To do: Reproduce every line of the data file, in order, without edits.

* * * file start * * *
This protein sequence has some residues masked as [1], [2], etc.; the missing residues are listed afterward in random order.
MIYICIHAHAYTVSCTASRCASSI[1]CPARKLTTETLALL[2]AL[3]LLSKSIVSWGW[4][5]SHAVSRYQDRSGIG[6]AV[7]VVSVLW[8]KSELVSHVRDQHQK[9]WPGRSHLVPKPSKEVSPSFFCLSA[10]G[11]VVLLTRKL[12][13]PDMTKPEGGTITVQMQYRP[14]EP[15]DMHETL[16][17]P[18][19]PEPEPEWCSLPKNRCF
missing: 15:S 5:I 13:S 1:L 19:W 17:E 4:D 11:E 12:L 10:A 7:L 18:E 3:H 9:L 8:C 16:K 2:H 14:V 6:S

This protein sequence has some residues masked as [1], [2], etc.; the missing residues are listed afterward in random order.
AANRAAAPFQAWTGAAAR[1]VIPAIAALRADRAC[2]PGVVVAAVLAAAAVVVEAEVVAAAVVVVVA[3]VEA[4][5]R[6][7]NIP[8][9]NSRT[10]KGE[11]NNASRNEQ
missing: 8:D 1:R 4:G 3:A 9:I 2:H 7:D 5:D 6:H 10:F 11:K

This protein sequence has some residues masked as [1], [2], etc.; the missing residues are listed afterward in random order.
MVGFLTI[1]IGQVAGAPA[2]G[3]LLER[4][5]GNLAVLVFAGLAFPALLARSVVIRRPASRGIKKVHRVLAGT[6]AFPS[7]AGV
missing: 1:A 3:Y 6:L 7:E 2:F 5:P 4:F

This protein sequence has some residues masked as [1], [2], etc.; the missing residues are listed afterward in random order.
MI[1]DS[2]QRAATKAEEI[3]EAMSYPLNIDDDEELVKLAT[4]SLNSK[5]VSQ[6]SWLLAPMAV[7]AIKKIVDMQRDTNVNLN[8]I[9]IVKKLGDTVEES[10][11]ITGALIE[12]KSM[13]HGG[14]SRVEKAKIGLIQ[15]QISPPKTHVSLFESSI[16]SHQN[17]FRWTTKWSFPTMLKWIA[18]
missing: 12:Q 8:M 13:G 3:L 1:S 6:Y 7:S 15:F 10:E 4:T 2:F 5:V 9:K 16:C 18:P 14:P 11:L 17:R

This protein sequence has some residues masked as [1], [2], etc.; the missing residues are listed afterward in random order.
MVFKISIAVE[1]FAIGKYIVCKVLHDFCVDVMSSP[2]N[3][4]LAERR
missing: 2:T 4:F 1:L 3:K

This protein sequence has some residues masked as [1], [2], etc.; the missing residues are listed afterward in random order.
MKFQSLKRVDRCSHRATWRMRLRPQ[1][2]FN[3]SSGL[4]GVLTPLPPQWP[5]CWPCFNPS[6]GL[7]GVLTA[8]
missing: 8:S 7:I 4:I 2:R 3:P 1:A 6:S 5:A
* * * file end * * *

This protein sequence has some residues masked as [1], [2], etc.; the missing residues are listed afterward in random order.
MIYICIHAHAYTVSCTASRCASSI[1]CPARKLTTETLALL[2]AL[3]LLSKSIVSWGW[4][5]SHAVSRYQDRSGIG[6]AV[7]VVSVLW[8]KSELVSHVRDQHQK[9]WPGRSHLVPKPSKEVSPSFFCLSA[10]G[11]VVLLTRKL[12][13]PDMTKPEGGTITVQMQYRP[14]EP[15]DMHETL[16][17]P[18][19]PEPEPEWCSLPKNRCF
missing: 15:S 5:I 13:S 1:L 19:W 17:E 4:D 11:E 12:L 10:A 7:L 18:E 3:H 9:L 8:C 16:K 2:H 14:V 6:S

This protein sequence has some residues masked as [1], [2], etc.; the missing residues are listed afterward in random order.
AANRAAAPFQAWTGAAAR[1]VIPAIAALRADRAC[2]PGVVVAAVLAAAAVVVEAEVVAAAVVVVVA[3]VEA[4][5]R[6][7]NIP[8][9]NSRT[10]KGE[11]NNASRNEQ
missing: 8:D 1:R 4:G 3:A 9:I 2:H 7:D 5:D 6:H 10:F 11:K

This protein sequence has some residues masked as [1], [2], etc.; the missing residues are listed afterward in random order.
MVGFLTI[1]IGQVAGAPA[2]G[3]LLER[4][5]GNLAVLVFAGLAFPALLARSVVIRRPASRGIKKVHRVLAGT[6]AFPS[7]AGV
missing: 1:A 3:Y 6:L 7:E 2:F 5:P 4:F

This protein sequence has some residues masked as [1], [2], etc.; the missing residues are listed afterward in random order.
MI[1]DS[2]QRAATKAEEI[3]EAMSYPLNIDDDEELVKLAT[4]SLNSK[5]VSQ[6]SWLLAPMAV[7]AIKKIVDMQRDTNVNLN[8]I[9]IVKKLGDTVEES[10][11]ITGALIE[12]KSM[13]HGG[14]SRVEKAKIGLIQ[15]QISPPKTHVSLFESSI[16]SHQN[17]FRWTTKWSFPTMLKWIA[18]
missing: 12:Q 8:M 13:G 3:L 1:S 6:Y 7:S 15:F 10:E 4:T 2:F 5:V 9:K 16:C 18:P 14:P 11:L 17:R

This protein sequence has some residues masked as [1], [2], etc.; the missing residues are listed afterward in random order.
MVFKISIAVE[1]FAIGKYIVCKVLHDFCVDVMSSP[2]N[3][4]LAERR
missing: 2:T 4:F 1:L 3:K

This protein sequence has some residues masked as [1], [2], etc.; the missing residues are listed afterward in random order.
MKFQSLKRVDRCSHRATWRMRLRPQ[1][2]FN[3]SSGL[4]GVLTPLPPQWP[5]CWPCFNPS[6]GL[7]GVLTA[8]
missing: 8:S 7:I 4:I 2:R 3:P 1:A 6:S 5:A